President Trump signed the SECURE Act as part of the government’s spending bill at the end of 2019 and it will inevitably affect most retirement savers, for better or worse. Most of the bill takes effect in 2020. The SECURE Act — SECURE stands for “Setting Every Community Up for Retirement Enhancement” — puts into place numerous provisions intended to strengthen retirement security. Here is a brief summary of the Act’s most important features:
Annuities in 401(k) plans
The SECURE Act allows employers to offer annuities as investment options within 401(k) plans. Currently, employers hold the fiduciary responsibility to ensure these products are appropriate for employees’ portfolios, but under the new rules, the onus falls on insurance companies to offer proper investment choices.
Increasing the required minimum distribution age and contribution age
Previously, account holders with a 401(k) or IRA had to withdraw required minimum distributions (RMD) in the year they turned age 70.5. The SECURE Act increases that age to 72. The bill also eliminates the maximum age for traditional IRA contributions which was previously capped at 70.5 years old.
No more stretch IRAs
Required minimum distributions have also changed for non-spousal account inheritors. Under the current law, beneficiaries who did not inherit their accounts from a husband or wife are in some cases allowed to withdraw required minimum distributions for their life spans. This could be a few years or a few decades.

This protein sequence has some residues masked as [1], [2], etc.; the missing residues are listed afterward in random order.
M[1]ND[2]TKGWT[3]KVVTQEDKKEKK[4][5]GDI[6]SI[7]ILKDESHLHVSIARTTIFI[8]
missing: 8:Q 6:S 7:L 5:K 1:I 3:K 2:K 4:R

The SECURE Act requires beneficiaries to withdraw all assets of an inherited account within 10 years. There are no required minimum distributions within those 10 years but the entire balance must be distributed after the 10th year.
Multiple employer plans for small businesses
The Act broadens access to multiple employer plans for small businesses. Previously, companies may have avoided participating in that type of program because of the so-called “one bad apple” rule that stated if one employer did not meet the plan requirements, the plan would fail for all others involved.
Under the SECURE Act, employers no longer have to share “a common characteristic,” such as being in the same industry. Employer-sponsored retirement plans would also be available to long term part time workers with a lower minimum number of hours worked. The SECURE Act drops the threshold for eligibility down to either one full year with 1,000 hours worked or three consecutive years of at least 500 hours worked.
Finally, the SECURE Act encourages employers to automatically enroll workers into their retirement plans by offering tax incentives. Auto-enrollment is a simple but effective means to get people saving more for their futures. Under the SECURE Act, small employers will get a tax credit to offset the costs of starting a 401(k) plan or SIMPLE IRA plan with auto-enrollment, on top of the start-up credit they already receive.